Memorable lines:
I know the whole "drive into the ocean" thing is overplayed, but Frank Ocean's (ha!) take on it feels of greater import.
"I'm about to drive in the ocean
I'ma try to swim from something bigger than me"
11. Dust
    Compared to it's surrounding tracks, Dust is a little underwhelming. It's not bad, by any means, and has a nice message along with a silky delivery. I just feel like it could be more. At 1:15, this pad comes in that I really wish was fleshed out, because it sounds great and unfortunately, kind of peters out. This one verse is super, though.
Memorable lines:
"'cause what would this place be without my muse
Nothing special, every book in here, I wrote
Some I'm not too proud of, some I wish I could burn
So many pages I wrote, wish I could revise them"
12. American Wedding
     Sampling "Hotel California" by The Eagles, Frank has taken a song that, for me, has long been rendered unlistenable, and he's breathed fresh air into it. A rueful commentary on the fickle nature of marriage in America, this is Frank Ocean getting "conscious"! Just like Nelly on "Dilemma".

What's siller, the Band-Aid thing-
-the teardrop thing-
-or the triple scoop ice cream cone erupting red lightening thing?

     Your awareness of the all-too-familiar strummings from "Hotel California" tends to fade as you realize the backbeat is totally working it, and The Eagles would have been 100% more tolerable if they'd hired a DJ.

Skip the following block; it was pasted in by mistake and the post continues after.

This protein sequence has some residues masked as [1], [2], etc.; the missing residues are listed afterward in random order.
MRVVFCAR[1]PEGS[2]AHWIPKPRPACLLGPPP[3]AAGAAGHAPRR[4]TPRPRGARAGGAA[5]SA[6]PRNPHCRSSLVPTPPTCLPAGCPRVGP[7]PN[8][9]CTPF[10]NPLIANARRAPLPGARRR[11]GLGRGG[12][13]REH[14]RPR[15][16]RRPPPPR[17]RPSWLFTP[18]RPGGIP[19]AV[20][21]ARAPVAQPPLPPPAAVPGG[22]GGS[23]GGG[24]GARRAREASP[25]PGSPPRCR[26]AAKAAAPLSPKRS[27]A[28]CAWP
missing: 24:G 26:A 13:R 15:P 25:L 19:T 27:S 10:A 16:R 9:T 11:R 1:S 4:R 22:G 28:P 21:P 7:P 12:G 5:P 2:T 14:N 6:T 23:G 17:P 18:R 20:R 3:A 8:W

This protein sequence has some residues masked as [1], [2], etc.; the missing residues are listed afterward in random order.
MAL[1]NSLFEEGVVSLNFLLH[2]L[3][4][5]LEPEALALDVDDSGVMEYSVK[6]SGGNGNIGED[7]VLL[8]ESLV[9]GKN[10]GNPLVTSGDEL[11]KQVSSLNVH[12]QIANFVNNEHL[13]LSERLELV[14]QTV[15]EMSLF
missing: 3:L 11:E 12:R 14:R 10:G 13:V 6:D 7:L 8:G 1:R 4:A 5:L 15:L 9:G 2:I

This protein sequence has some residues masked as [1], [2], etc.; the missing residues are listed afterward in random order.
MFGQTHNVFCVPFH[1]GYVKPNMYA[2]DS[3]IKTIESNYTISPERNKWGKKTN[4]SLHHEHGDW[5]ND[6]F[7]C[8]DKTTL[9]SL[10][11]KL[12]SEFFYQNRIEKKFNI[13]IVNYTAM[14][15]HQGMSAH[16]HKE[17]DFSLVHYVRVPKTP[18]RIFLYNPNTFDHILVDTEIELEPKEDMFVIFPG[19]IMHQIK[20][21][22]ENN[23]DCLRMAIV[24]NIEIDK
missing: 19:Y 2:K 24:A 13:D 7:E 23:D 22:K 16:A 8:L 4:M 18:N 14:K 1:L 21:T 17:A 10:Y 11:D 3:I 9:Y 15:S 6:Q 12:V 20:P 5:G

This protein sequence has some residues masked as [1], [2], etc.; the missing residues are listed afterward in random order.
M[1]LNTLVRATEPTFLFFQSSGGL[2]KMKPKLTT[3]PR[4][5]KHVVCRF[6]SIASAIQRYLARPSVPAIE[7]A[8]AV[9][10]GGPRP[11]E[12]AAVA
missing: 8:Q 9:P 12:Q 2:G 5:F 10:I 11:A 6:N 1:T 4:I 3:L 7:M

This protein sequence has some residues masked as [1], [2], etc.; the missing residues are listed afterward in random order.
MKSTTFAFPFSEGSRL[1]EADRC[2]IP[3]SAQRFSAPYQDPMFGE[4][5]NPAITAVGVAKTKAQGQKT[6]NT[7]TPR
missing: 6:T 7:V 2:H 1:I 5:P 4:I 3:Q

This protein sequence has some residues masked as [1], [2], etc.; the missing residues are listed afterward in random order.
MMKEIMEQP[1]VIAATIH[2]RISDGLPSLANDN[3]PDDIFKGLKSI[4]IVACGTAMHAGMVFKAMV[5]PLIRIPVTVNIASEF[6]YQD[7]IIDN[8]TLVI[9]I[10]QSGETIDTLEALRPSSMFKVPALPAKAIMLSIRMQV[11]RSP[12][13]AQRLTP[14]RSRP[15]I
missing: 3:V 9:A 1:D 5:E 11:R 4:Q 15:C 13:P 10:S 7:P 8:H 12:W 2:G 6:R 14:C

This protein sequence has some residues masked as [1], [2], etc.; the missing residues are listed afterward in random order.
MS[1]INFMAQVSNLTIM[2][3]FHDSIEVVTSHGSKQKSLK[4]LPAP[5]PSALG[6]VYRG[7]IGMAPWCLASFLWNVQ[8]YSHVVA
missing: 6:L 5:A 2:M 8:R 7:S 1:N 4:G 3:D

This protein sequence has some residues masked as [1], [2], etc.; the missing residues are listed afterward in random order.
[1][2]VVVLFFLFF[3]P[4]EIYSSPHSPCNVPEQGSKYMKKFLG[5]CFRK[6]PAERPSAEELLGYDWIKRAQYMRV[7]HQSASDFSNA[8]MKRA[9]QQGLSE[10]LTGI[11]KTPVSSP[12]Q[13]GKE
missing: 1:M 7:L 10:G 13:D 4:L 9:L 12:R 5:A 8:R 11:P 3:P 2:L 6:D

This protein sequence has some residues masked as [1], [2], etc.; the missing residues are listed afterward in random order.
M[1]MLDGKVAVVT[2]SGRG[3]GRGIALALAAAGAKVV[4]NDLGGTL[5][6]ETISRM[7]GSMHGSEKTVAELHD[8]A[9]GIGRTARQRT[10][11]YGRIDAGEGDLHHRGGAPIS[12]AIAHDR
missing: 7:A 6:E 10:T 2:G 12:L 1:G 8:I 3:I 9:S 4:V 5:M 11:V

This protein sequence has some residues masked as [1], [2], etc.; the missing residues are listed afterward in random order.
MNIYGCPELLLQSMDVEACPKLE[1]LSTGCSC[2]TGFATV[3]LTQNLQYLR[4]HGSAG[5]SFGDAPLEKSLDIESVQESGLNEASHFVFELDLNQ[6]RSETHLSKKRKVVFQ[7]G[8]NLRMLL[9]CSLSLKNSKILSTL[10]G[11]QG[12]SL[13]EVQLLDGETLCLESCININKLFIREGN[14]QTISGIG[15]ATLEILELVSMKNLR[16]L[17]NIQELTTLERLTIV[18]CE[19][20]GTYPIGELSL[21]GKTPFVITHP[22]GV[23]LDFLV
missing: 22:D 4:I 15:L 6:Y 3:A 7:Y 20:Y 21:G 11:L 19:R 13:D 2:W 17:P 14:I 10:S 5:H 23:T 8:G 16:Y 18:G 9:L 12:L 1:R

Memorable lines: 
"I took a walk with the palm trees as the daylight fell
Sangria in a canteen, talking to myself
This tattoo on my left hand is turning purple-ish blue
Daydreams of the romance, daydreams of you" 
13. Soul Calibur 
     Nothing to report. Same as all the other interludes.
14. Nature Feels 
     Alright, this might be my favorite song on this album. As a whole package, that is. Because although I enjoyed the original tune by MGMT, for it was funky as shit, I felt "Electric Feel" was lacking lyrically. So, Frank takes this fantastic instrumental, and squeezes an infinitely superior song out of it. His muttering of "I've been meaning to fuck you in the garden" is so creepily licentious you'll get goosebumps, and the chorus of "tell me how my nature feels" just fits. This is primordial, animalistic lovemaking music. If you're male, when listening to this track, have the foresight to wear some tight, binding briefs in order to restrain the massive erection you'll instinctually acquire. And if you're female, just sit on a bunch of cotton balls to minimize any staining.
Memorable lines:
"Feelin' like Adam when he first found out this existed
Me and my Eve trying out our first positions
And it's all good, and it's all free, and it's all you, and it's only me
Playing in the dirt, wrestling myself inside of you"
Worth the time?
     Goddammit. Right when my interest in Odd Future was waning, they go and put out something like this. I had them pegged, bookmarked, and slid to the side for future filing. Then Frank Ocean showed up and initiated a second puberty in me. There really isn't a weak track on this album. Be warned, this is a sexy, sexy album for sexy, sexy people, and should be downloaded (for free, so no excuses) immediately with mad, redundant click-clackings of your mouse right here.